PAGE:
Regional Programme for Afghanistan and Neighbouring Countries

Advanced inter-regional Training on "Illicit use of Money or Value Transfer Services (MVTS)" and the Regional 'FIU to FIU' Meeting

Beijing July 2019 

Money or value transfer services (MVTS) represent, at times, the only financial services to transfer cash or other monetary instruments especially in particular geographic regions such as West and Central Asia. These services are described by a variety of specific terms such as hawala, hundi, and fei-chen, following a wide range of business models which are formally considered legal. Of concern is the abuse that criminals make of them by, for example, moving funds to further their illicit activities including money laundering, terrorism financing, and drug trafficking.

Understanding how MVTS works and therefore, how they can be exploited by criminals is essential to prevent its abuse. Knowledge-based investigations, intelligence sharing, suspicious transactions monitoring, reporting and sharing are important to prevent the illicit use of MVTS.

In this regard, representatives from the Islamic Republic of Afghanistan, Kazakhstan, Kyrgyz Republic, Islamic Republic of Pakistan, Tajikistan, Republic of Uzbekistan and Turkmenistan, recently joined efforts to share experiences and best practices on combating the abuse of the money and value transfer services (MVTS). The training was held as part of UNODC's Regional Programme for Afghanistan and Neighbouring Countries (RP) funded by contributions from the government of Finland.

The inter-regional training course, entitled "Reducing the risks from the abuse of Money and Value Transfer Services (MVTS)", was convened in Beijing, China from 1-5 July 2019. Together with the RP, the training course was organised in partnership with the People's Bank of China with the support of UNODC's Global Programme against Money Laundering, Proceeds of Crime and Financing of Terrorism (GPML).

The workshop was attended by experts on Anti-Money Laundering and Countering the Financing of Terrorism from the relevant law enforcement agencies, Financial Intelligence Units, prosecuting authorities, customs agencies, central banks and Ministries of Foreign Affairs.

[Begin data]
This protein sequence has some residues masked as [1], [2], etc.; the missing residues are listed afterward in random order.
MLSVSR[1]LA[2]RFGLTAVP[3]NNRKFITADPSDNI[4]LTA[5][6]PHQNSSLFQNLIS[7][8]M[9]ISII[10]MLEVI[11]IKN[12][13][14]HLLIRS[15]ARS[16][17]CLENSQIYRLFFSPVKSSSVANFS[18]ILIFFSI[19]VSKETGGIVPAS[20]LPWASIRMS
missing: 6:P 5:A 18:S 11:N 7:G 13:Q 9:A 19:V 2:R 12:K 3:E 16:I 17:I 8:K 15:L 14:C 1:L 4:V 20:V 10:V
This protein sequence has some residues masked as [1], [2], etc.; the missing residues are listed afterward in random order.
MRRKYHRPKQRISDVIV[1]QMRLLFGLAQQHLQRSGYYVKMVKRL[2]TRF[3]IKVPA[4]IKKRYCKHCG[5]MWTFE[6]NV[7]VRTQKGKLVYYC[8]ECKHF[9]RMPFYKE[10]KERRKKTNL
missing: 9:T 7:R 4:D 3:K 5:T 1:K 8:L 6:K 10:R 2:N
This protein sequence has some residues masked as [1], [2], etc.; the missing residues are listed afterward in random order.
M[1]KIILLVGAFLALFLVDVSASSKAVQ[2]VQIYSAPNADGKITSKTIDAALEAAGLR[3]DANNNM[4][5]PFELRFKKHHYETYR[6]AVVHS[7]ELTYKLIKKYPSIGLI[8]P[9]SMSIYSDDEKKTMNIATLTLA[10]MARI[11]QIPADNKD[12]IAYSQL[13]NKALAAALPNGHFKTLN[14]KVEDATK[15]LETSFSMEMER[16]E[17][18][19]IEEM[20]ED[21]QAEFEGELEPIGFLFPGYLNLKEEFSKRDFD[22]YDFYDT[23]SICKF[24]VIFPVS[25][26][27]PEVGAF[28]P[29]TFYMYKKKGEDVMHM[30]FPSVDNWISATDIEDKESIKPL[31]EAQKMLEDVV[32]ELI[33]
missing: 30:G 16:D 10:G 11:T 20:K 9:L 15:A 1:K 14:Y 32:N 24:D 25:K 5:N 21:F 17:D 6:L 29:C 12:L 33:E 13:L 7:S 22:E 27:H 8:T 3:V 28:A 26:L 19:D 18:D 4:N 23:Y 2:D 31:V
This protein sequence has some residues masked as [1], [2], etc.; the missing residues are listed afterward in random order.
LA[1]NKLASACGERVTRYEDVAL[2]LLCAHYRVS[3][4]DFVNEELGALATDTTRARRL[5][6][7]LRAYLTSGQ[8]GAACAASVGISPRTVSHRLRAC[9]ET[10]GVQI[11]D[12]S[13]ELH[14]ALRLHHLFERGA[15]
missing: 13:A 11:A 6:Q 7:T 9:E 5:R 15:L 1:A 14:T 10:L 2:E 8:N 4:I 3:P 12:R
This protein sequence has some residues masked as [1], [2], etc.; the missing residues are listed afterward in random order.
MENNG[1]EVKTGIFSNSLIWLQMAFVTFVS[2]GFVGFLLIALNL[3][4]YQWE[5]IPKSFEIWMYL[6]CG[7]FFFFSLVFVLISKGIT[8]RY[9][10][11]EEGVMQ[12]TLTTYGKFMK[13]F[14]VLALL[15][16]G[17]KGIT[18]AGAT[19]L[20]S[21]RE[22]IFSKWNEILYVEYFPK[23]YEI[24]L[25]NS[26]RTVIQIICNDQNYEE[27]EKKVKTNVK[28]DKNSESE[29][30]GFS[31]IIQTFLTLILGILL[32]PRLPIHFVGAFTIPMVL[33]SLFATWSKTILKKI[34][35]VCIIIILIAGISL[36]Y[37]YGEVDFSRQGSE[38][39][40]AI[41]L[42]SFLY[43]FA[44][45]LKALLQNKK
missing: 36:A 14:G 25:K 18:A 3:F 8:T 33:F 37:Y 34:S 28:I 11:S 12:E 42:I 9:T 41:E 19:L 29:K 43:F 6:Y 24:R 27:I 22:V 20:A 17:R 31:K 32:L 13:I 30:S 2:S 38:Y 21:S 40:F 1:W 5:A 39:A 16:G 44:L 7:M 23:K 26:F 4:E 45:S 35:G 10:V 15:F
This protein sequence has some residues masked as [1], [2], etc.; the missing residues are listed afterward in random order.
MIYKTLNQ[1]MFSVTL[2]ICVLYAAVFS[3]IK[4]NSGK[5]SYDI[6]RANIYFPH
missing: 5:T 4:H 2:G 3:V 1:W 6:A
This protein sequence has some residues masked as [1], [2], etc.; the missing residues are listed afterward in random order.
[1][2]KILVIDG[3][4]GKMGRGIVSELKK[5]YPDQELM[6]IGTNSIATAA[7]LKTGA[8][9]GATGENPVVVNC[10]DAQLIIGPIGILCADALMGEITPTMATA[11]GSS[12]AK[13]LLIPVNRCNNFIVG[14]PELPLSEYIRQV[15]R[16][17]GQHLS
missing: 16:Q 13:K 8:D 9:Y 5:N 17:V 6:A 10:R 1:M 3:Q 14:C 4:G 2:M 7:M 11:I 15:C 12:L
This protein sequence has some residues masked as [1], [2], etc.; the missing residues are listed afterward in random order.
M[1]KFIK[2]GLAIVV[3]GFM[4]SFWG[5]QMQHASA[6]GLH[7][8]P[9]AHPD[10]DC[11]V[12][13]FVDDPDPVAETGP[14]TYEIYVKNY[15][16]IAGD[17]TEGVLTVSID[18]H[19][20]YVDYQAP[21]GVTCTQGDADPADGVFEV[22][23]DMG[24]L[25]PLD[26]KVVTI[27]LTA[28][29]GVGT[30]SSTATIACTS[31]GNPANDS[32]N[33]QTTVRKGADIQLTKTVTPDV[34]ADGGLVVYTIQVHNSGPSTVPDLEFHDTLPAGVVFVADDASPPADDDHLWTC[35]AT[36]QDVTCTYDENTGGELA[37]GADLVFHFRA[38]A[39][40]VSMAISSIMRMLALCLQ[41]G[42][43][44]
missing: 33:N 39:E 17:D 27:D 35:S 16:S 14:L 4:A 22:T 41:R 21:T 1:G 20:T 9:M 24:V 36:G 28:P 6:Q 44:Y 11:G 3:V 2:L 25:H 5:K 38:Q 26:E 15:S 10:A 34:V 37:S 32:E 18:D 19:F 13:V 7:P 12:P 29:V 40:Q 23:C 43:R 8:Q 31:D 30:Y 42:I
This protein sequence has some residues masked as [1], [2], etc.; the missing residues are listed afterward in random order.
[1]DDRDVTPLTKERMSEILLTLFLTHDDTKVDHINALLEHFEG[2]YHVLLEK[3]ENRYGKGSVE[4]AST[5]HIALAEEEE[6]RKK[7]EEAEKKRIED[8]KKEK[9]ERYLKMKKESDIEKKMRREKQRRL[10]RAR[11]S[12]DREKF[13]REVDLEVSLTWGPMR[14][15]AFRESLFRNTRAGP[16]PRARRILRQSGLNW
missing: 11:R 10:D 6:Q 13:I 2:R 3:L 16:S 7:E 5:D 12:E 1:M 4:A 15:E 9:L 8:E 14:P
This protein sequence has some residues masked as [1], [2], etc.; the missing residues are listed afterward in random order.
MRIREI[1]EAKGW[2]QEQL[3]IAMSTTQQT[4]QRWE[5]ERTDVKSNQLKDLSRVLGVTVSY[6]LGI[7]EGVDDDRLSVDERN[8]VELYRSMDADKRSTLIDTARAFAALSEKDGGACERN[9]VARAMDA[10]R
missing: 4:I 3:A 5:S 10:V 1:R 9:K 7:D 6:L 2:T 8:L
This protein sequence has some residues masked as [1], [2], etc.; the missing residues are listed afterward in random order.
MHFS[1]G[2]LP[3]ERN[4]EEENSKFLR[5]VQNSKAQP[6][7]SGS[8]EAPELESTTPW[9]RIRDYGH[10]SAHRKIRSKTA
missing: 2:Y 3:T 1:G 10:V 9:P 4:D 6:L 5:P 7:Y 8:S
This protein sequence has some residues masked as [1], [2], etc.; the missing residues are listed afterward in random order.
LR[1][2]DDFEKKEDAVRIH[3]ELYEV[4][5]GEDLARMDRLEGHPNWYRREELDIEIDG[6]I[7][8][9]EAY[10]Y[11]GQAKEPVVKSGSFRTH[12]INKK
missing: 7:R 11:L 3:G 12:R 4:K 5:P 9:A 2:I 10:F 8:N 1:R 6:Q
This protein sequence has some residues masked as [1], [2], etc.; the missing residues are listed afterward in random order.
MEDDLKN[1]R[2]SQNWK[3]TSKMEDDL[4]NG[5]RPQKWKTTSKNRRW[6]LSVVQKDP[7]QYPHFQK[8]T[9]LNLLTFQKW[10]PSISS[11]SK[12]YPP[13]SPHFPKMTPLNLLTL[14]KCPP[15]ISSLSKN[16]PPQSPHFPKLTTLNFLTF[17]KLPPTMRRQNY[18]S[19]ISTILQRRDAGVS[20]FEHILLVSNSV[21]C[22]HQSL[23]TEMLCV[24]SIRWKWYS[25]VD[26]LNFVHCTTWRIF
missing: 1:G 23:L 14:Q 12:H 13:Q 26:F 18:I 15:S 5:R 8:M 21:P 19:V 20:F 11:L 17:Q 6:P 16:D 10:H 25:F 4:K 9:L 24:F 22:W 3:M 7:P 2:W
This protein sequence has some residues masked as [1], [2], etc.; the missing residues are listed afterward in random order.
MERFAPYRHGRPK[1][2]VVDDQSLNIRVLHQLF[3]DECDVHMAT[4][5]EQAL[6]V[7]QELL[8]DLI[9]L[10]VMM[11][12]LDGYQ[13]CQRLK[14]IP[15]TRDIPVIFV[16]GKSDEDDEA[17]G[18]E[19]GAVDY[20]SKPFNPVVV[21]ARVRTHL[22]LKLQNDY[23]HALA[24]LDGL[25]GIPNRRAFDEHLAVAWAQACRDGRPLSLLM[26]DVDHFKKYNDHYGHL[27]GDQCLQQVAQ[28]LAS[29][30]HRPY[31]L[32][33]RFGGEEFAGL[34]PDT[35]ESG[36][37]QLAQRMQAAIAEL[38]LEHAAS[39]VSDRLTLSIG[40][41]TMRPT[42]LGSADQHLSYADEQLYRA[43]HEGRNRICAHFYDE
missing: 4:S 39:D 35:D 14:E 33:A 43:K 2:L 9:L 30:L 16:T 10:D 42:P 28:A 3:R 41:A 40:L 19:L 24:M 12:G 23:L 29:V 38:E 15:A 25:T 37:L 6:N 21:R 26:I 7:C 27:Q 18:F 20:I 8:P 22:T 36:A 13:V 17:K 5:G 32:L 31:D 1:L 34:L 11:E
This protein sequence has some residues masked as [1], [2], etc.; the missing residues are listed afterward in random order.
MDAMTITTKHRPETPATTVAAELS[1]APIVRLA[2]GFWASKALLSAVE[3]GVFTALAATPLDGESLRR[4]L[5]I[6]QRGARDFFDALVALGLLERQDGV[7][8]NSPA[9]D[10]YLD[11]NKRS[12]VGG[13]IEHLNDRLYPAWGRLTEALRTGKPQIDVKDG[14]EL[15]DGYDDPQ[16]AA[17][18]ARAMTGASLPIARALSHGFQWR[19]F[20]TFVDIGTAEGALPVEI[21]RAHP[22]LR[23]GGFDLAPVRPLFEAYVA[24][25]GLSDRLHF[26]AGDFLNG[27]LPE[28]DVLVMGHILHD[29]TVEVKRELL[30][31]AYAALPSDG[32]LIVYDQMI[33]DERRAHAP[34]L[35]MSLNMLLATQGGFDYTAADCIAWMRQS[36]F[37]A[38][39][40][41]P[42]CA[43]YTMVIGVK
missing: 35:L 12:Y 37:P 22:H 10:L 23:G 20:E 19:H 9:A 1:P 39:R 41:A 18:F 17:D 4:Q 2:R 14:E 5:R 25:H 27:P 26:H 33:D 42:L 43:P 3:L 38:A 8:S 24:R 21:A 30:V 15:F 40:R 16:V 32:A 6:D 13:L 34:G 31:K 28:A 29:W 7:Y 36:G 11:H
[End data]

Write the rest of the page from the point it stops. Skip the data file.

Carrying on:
During the five-day event, the participants received training and deliberated upon a broad variety of topics including: the importance of strengthening the network of experts with specialist understanding of the abuse of MVTS and how to disrupt it, financial disruption methodology using scenarios based on the abuse of MVTS by transnational organised crime networks, sharing understanding of current threats posed by the abuse of MVTS, vulnerabilities of criminal money laundering networks and financial disruption options, identifying critical information requirements and share information standards, sensitive investigation techniques; forensics strategies and evidence handling; and the challenges of prosecuting crimes across different legal systems. Mock investigations and the study of practical cases were part of the training programme and helped the participants to increase their ability to effectively investigate the abuse of MVTS.

At the end of the training, a regional FIU to FIU meeting took place during which the countries shared information on the Memorandum of Understanding currently in place among countries in the region as well on current threats. Additionally, UNODC facilitated bilateral meetings between regional countries during which operational information was shared.

UNODC thanked the government of Finland for funding the event.